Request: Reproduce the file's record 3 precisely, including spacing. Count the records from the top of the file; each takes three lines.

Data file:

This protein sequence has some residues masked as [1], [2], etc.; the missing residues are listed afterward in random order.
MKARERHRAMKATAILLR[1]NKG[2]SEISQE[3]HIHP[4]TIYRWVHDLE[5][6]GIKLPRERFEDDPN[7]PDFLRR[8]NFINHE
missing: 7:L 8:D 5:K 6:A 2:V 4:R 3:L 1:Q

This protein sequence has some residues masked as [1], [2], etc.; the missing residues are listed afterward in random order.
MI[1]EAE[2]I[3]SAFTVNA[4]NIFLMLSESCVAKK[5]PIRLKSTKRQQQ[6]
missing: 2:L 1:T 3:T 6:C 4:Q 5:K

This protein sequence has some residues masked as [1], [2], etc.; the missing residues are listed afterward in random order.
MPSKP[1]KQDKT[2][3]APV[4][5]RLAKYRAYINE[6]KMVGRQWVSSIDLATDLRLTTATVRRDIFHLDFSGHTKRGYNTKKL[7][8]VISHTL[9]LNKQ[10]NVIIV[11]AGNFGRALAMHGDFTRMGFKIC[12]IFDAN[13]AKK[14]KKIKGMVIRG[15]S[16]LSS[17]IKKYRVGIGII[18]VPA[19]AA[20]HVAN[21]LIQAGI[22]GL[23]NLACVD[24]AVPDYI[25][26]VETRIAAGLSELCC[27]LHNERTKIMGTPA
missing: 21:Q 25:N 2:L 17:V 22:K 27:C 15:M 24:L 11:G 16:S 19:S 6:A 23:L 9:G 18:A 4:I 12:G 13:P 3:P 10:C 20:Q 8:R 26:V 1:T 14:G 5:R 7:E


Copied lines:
This protein sequence has some residues masked as [1], [2], etc.; the missing residues are listed afterward in random order.
MPSKP[1]KQDKT[2][3]APV[4][5]RLAKYRAYINE[6]KMVGRQWVSSIDLATDLRLTTATVRRDIFHLDFSGHTKRGYNTKKL[7][8]VISHTL[9]LNKQ[10]NVIIV[11]AGNFGRALAMHGDFTRMGFKIC[12]IFDAN[13]AKK[14]KKIKGMVIRG[15]S[16]LSS[17]IKKYRVGIGII[18]VPA[19]AA[20]HVAN[21]LIQAGI[22]GL[23]NLACVD[24]AVPDYI[25][26]VETRIAAGLSELCC[27]LHNERTKIMGTPA
missing: 21:Q 25:N 2:L 17:V 22:K 27:C 15:M 24:L 11:G 16:S 19:S 6:A 23:L 9:G 18:A 4:I 12:G 13:P 3:P 10:C 20:Q 8:R 26:V 1:T 14:G 5:R 7:E